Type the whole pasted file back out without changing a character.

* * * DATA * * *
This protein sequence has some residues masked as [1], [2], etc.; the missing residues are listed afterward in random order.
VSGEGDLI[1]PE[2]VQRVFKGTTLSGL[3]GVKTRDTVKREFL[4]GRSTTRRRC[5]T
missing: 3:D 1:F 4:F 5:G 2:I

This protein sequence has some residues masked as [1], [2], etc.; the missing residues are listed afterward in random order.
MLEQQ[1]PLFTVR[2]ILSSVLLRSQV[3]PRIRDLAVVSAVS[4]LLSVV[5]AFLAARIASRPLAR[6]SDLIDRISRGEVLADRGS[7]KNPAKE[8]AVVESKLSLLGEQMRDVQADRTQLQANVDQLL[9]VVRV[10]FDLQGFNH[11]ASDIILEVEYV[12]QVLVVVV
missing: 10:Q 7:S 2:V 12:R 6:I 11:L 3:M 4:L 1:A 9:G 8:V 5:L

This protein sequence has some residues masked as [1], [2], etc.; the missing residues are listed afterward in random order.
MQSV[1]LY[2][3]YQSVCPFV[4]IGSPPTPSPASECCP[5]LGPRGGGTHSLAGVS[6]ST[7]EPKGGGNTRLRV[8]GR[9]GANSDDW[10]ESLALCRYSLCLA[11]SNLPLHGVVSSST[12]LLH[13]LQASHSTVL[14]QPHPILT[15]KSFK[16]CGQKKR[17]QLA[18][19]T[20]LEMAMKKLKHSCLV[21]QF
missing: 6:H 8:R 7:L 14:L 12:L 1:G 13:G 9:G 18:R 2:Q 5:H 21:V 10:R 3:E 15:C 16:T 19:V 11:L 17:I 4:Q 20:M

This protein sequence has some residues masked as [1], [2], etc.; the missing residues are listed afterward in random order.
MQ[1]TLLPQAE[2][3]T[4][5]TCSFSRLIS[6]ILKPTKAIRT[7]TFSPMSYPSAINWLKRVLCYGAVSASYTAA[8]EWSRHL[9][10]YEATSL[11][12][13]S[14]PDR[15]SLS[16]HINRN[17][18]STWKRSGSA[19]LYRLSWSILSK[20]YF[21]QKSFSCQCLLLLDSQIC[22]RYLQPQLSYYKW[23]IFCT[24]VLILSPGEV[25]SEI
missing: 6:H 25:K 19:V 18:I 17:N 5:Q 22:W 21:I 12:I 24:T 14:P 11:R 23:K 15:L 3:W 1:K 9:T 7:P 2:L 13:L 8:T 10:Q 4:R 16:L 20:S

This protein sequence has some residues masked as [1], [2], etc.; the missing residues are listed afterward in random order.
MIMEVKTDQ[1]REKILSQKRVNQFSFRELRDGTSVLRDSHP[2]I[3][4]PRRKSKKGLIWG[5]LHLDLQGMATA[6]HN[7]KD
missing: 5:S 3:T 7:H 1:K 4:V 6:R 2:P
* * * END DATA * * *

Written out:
This protein sequence has some residues masked as [1], [2], etc.; the missing residues are listed afterward in random order.
VSGEGDLI[1]PE[2]VQRVFKGTTLSGL[3]GVKTRDTVKREFL[4]GRSTTRRRC[5]T
missing: 3:D 1:F 4:F 5:G 2:I

This protein sequence has some residues masked as [1], [2], etc.; the missing residues are listed afterward in random order.
MLEQQ[1]PLFTVR[2]ILSSVLLRSQV[3]PRIRDLAVVSAVS[4]LLSVV[5]AFLAARIASRPLAR[6]SDLIDRISRGEVLADRGS[7]KNPAKE[8]AVVESKLSLLGEQMRDVQADRTQLQANVDQLL[9]VVRV[10]FDLQGFNH[11]ASDIILEVEYV[12]QVLVVVV
missing: 10:Q 7:S 2:V 12:R 6:I 11:L 3:M 4:L 1:A 9:G 8:V 5:L

This protein sequence has some residues masked as [1], [2], etc.; the missing residues are listed afterward in random order.
MQSV[1]LY[2][3]YQSVCPFV[4]IGSPPTPSPASECCP[5]LGPRGGGTHSLAGVS[6]ST[7]EPKGGGNTRLRV[8]GR[9]GANSDDW[10]ESLALCRYSLCLA[11]SNLPLHGVVSSST[12]LLH[13]LQASHSTVL[14]QPHPILT[15]KSFK[16]CGQKKR[17]QLA[18][19]T[20]LEMAMKKLKHSCLV[21]QF
missing: 6:H 8:R 7:L 14:L 12:L 1:G 13:G 9:G 18:R 2:Q 5:H 21:V 10:R 3:E 15:C 16:T 19:V 11:L 17:I 4:Q 20:M

This protein sequence has some residues masked as [1], [2], etc.; the missing residues are listed afterward in random order.
MQ[1]TLLPQAE[2][3]T[4][5]TCSFSRLIS[6]ILKPTKAIRT[7]TFSPMSYPSAINWLKRVLCYGAVSASYTAA[8]EWSRHL[9][10]YEATSL[11][12][13]S[14]PDR[15]SLS[16]HINRN[17][18]STWKRSGSA[19]LYRLSWSILSK[20]YF[21]QKSFSCQCLLLLDSQIC[22]RYLQPQLSYYKW[23]IFCT[24]VLILSPGEV[25]SEI
missing: 6:H 25:K 19:V 18:I 17:N 5:Q 22:W 21:I 12:I 24:T 14:P 11:R 23:K 15:L 3:W 1:K 9:T 7:P 2:L 13:L 8:T 10:Q 4:R 16:L 20:S

This protein sequence has some residues masked as [1], [2], etc.; the missing residues are listed afterward in random order.
MIMEVKTDQ[1]REKILSQKRVNQFSFRELRDGTSVLRDSHP[2]I[3][4]PRRKSKKGLIWG[5]LHLDLQGMATA[6]HN[7]KD
missing: 5:S 3:T 7:H 1:K 4:V 6:R 2:P